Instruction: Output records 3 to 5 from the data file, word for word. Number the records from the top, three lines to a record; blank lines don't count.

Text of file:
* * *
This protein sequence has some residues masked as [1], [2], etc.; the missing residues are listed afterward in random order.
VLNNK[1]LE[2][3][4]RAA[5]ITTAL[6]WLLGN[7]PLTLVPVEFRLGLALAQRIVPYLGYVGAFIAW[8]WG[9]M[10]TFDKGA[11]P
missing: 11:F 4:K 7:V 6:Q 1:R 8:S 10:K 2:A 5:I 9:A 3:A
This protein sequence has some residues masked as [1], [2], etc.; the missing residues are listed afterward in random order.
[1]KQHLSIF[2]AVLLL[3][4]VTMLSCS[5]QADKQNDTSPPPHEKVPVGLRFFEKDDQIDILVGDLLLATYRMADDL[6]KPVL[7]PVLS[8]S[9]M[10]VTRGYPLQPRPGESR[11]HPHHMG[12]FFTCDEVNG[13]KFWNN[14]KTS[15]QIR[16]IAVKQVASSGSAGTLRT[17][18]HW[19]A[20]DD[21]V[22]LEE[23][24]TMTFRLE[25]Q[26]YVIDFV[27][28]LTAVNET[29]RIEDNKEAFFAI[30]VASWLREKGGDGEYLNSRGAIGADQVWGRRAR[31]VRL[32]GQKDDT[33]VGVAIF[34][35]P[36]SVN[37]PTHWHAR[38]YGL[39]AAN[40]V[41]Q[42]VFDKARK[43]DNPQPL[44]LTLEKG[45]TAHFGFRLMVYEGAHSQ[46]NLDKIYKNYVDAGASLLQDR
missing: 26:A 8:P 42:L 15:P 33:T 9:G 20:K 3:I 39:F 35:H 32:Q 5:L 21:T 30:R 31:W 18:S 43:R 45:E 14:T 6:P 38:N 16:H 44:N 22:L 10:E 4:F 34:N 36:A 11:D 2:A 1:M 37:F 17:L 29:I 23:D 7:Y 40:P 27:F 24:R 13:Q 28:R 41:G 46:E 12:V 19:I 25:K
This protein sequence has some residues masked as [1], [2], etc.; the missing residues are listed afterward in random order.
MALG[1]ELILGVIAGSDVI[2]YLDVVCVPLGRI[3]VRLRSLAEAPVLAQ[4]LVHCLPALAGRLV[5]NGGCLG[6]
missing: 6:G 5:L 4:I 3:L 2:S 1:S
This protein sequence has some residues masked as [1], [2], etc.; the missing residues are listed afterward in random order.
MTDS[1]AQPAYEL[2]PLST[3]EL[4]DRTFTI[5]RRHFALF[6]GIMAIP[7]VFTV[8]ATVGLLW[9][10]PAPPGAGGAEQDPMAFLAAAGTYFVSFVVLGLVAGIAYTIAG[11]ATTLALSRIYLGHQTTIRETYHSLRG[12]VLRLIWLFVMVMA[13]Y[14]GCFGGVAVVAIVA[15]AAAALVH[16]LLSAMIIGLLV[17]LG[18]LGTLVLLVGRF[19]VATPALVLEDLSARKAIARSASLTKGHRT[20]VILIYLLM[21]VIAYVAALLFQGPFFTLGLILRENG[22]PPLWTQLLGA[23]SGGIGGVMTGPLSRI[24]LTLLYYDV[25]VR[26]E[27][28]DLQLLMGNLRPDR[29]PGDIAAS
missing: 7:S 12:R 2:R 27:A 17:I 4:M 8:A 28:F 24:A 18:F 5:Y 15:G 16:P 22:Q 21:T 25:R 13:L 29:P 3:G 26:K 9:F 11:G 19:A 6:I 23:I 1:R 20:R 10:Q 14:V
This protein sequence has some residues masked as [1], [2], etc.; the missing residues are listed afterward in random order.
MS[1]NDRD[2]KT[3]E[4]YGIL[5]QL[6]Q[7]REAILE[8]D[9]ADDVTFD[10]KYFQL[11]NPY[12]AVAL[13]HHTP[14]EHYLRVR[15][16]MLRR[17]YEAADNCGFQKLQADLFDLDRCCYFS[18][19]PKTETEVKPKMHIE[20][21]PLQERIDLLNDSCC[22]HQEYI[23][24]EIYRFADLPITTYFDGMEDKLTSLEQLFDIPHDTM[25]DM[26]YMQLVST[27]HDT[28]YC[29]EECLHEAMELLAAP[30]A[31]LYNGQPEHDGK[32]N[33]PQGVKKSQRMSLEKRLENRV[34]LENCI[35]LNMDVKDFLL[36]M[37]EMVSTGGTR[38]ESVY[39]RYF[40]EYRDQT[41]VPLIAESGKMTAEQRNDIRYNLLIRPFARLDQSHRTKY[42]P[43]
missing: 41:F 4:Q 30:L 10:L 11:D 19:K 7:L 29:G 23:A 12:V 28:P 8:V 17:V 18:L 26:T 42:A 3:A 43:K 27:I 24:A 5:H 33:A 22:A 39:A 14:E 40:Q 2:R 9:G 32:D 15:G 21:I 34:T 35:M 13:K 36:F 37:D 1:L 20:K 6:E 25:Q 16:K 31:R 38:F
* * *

This protein sequence has some residues masked as [1], [2], etc.; the missing residues are listed afterward in random order.
MALG[1]ELILGVIAGSDVI[2]YLDVVCVPLGRI[3]VRLRSLAEAPVLAQ[4]LVHCLPALAGRLV[5]NGGCLG[6]
missing: 6:G 5:L 4:I 3:L 2:S 1:S
This protein sequence has some residues masked as [1], [2], etc.; the missing residues are listed afterward in random order.
MTDS[1]AQPAYEL[2]PLST[3]EL[4]DRTFTI[5]RRHFALF[6]GIMAIP[7]VFTV[8]ATVGLLW[9][10]PAPPGAGGAEQDPMAFLAAAGTYFVSFVVLGLVAGIAYTIAG[11]ATTLALSRIYLGHQTTIRETYHSLRG[12]VLRLIWLFVMVMA[13]Y[14]GCFGGVAVVAIVA[15]AAAALVH[16]LLSAMIIGLLV[17]LG[18]LGTLVLLVGRF[19]VATPALVLEDLSARKAIARSASLTKGHRT[20]VILIYLLM[21]VIAYVAALLFQGPFFTLGLILRENG[22]PPLWTQLLGA[23]SGGIGGVMTGPLSRI[24]LTLLYYDV[25]VR[26]E[27][28]DLQLLMGNLRPDR[29]PGDIAAS
missing: 7:S 12:R 2:R 27:A 17:I 4:M 8:A 28:F 24:A 18:F 5:Y 15:G 16:P 22:Q 21:T 25:R 13:L 29:P 3:G 26:K 9:F 11:G 19:A 6:I 23:I 1:R 20:R 10:Q 14:V
This protein sequence has some residues masked as [1], [2], etc.; the missing residues are listed afterward in random order.
MS[1]NDRD[2]KT[3]E[4]YGIL[5]QL[6]Q[7]REAILE[8]D[9]ADDVTFD[10]KYFQL[11]NPY[12]AVAL[13]HHTP[14]EHYLRVR[15][16]MLRR[17]YEAADNCGFQKLQADLFDLDRCCYFS[18][19]PKTETEVKPKMHIE[20][21]PLQERIDLLNDSCC[22]HQEYI[23][24]EIYRFADLPITTYFDGMEDKLTSLEQLFDIPHDTM[25]DM[26]YMQLVST[27]HDT[28]YC[29]EECLHEAMELLAAP[30]A[31]LYNGQPEHDGK[32]N[33]PQGVKKSQRMSLEKRLENRV[34]LENCI[35]LNMDVKDFLL[36]M[37]EMVSTGGTR[38]ESVY[39]RYF[40]EYRDQT[41]VPLIAESGKMTAEQRNDIRYNLLIRPFARLDQSHRTKY[42]P[43]
missing: 41:F 4:Q 30:L 10:L 11:D 19:K 7:L 29:G 23:A 12:V 28:P 8:V 17:V 18:L 26:T 42:A 3:A 43:K 27:I 24:A 5:H 33:A 22:A 39:A 14:E 40:Q 2:R 9:G 32:D 15:G 21:I 34:T 35:M 13:K 36:F 37:D 1:L 20:K 6:E 25:Q 16:K 31:R 38:F